The European Bank for Reconstruction and Development said it was no longer considering a 400 million-dollar loan for Sakhalin-2 liquified gas project in Russia now that the state-held firm Gazprom is the majority shareholder.
"Following a significant change in the ownership of the Sakhalin Energy Investment Company, the EBRD will no longer consider the financing package of the Sakhalin-2 project that it had been considering for the past five years," the bank said in a statement here.
|Russia's gas monopoly Gazprom headquarters in Moscow|
But the EBRD added that it would be prepared to consider a new funding request from the restructured group of shareholders for the 20-billion-dollar project.
"If the new group of shareholders were to request it and make a case that the project could be eligible for EBRD investment, the bank could consider financing in the future."
But it said that "the closer the project comes to completion ... the less value EBRD financing could add."
Anglo-Dutch oil and gas major Shell announced on December 21 that Gazprom, the Russian state natural gas giant, would acquire 50 percent of the shares, plus one, in the Sakhalin-2 project at a cost of 7.45 billion dollars (5.66 billion euros).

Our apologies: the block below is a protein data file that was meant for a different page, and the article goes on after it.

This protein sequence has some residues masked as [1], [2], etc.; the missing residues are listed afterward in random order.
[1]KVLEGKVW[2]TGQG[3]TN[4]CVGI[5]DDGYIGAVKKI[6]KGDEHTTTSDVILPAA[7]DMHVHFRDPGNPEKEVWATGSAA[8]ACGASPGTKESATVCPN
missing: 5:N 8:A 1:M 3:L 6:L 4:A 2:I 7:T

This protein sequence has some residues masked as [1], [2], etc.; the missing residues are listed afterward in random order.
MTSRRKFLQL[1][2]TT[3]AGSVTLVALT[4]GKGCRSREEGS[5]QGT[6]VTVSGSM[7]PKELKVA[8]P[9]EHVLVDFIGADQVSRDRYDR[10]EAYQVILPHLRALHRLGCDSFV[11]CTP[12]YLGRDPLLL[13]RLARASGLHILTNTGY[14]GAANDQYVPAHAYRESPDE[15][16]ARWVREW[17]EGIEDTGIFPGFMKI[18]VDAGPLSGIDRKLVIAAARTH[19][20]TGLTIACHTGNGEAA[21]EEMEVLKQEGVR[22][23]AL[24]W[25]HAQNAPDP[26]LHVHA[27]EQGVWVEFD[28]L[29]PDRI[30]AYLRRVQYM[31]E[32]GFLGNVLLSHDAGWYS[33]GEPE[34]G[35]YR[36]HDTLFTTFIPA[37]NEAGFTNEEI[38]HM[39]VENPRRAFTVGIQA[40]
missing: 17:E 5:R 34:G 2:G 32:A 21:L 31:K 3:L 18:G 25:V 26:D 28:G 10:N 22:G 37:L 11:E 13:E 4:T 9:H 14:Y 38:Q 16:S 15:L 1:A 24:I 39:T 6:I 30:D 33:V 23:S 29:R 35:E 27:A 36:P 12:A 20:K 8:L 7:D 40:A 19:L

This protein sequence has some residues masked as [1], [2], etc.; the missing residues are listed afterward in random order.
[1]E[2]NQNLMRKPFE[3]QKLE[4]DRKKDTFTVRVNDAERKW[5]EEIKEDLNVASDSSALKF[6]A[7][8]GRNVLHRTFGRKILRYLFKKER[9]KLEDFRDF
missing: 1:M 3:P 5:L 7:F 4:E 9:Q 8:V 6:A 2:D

The move made Shell and Japanese trading houses Mitsui and Mitsubishi Corporation minority partners in the energy project, which is based on an island off Russia's far eastern coast.
With the new shareholding arrangement, Sakhalin-2 no longer appeared to fit the category of projects usually financed by EBRD, which since 1991 has helped former Soviet bloc countries make the transition to market economies.
It normally finances new private firms rather than state-run projects, which Sakhalin-2 effectively became under Gazprom, controlled by the Russian government.
EBRD head Jean Lemierre told a press conference in London that the bank had not been surprised by Russian state's move to take control of the project and its financing for other enterprises in Russia and other former communist countries was not affected.
The bank made about one third of its investments last year in Russia, and the Russian share of its investments is set to increase in 2007, the EBRD statement said.
He noted that Russia has welcomed foreign investment in other key sectors, citing aviation projects and automakers. "In most sectors it works quite well," Lemierre said.
The EBRD had been in talks with Shell, Mitsui and Mitsubishi about providing a loan of 300 to 400 million dollars for the 20-billion-dollar project but had balked when environmentalists alleged damage to local flora and fauna.
The sale to Gazprom came after Russian authorities threatened to halt the project, from which the government was unlikely to get revenue for many years due to cost overruns, over alleged environmental violations.